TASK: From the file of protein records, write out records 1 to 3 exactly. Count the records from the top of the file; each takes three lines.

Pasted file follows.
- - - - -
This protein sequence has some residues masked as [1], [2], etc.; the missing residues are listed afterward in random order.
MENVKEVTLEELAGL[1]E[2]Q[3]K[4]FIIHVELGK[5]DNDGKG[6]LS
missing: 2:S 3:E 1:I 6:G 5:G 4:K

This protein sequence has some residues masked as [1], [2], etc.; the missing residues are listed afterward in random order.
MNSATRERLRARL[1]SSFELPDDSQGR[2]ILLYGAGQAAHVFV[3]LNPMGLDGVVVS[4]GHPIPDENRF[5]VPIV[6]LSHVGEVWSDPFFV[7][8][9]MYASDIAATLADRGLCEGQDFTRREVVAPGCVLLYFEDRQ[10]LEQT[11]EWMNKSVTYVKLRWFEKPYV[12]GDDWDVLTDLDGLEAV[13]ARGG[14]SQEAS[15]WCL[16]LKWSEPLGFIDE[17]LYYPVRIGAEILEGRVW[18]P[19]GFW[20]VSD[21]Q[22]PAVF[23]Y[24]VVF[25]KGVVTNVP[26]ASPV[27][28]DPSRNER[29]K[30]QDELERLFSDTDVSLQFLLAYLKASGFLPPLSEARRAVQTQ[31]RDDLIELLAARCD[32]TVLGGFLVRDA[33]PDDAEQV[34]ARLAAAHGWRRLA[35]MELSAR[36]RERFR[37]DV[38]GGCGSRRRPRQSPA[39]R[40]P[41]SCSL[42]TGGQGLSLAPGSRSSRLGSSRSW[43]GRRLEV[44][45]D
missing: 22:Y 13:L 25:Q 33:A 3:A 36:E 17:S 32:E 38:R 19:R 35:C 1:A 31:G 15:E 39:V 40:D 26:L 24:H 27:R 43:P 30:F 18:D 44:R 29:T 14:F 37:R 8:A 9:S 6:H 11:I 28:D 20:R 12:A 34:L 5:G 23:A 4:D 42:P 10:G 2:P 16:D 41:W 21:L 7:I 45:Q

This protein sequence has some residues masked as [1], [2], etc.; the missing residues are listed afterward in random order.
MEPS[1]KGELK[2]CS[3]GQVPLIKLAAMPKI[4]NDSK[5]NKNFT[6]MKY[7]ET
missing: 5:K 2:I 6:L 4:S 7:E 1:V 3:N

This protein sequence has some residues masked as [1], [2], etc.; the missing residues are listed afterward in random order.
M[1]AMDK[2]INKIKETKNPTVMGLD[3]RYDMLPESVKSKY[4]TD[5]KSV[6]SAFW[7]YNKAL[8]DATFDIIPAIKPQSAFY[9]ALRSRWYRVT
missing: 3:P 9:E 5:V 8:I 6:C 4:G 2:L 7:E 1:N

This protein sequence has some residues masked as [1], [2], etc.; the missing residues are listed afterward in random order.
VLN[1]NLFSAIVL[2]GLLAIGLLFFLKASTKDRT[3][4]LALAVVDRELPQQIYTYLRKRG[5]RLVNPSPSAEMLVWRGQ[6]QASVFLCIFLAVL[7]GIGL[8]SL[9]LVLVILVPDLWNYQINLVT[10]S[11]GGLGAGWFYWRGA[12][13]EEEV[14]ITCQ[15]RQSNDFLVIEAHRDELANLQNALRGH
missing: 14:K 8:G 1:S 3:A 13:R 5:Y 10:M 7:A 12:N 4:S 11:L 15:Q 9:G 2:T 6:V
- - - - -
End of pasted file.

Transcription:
This protein sequence has some residues masked as [1], [2], etc.; the missing residues are listed afterward in random order.
MENVKEVTLEELAGL[1]E[2]Q[3]K[4]FIIHVELGK[5]DNDGKG[6]LS
missing: 2:S 3:E 1:I 6:G 5:G 4:K

This protein sequence has some residues masked as [1], [2], etc.; the missing residues are listed afterward in random order.
MNSATRERLRARL[1]SSFELPDDSQGR[2]ILLYGAGQAAHVFV[3]LNPMGLDGVVVS[4]GHPIPDENRF[5]VPIV[6]LSHVGEVWSDPFFV[7][8][9]MYASDIAATLADRGLCEGQDFTRREVVAPGCVLLYFEDRQ[10]LEQT[11]EWMNKSVTYVKLRWFEKPYV[12]GDDWDVLTDLDGLEAV[13]ARGG[14]SQEAS[15]WCL[16]LKWSEPLGFIDE[17]LYYPVRIGAEILEGRVW[18]P[19]GFW[20]VSD[21]Q[22]PAVF[23]Y[24]VVF[25]KGVVTNVP[26]ASPV[27][28]DPSRNER[29]K[30]QDELERLFSDTDVSLQFLLAYLKASGFLPPLSEARRAVQTQ[31]RDDLIELLAARCD[32]TVLGGFLVRDA[33]PDDAEQV[34]ARLAAAHGWRRLA[35]MELSAR[36]RERFR[37]DV[38]GGCGSRRRPRQSPA[39]R[40]P[41]SCSL[42]TGGQGLSLAPGSRSSRLGSSRSW[43]GRRLEV[44][45]D
missing: 22:Y 13:L 25:Q 33:A 3:A 36:E 17:S 32:E 38:R 19:R 35:C 1:A 31:G 15:E 39:V 40:D 26:L 24:H 27:R 43:P 30:F 18:D 44:R 29:T 14:F 37:R 8:A 9:S 6:H 11:I 28:D 20:R 12:A 34:L 5:G 23:A 4:D 42:P 10:G 2:P 16:D 41:W 21:L 7:I 45:Q

This protein sequence has some residues masked as [1], [2], etc.; the missing residues are listed afterward in random order.
MEPS[1]KGELK[2]CS[3]GQVPLIKLAAMPKI[4]NDSK[5]NKNFT[6]MKY[7]ET
missing: 5:K 2:I 6:L 4:S 7:E 1:V 3:N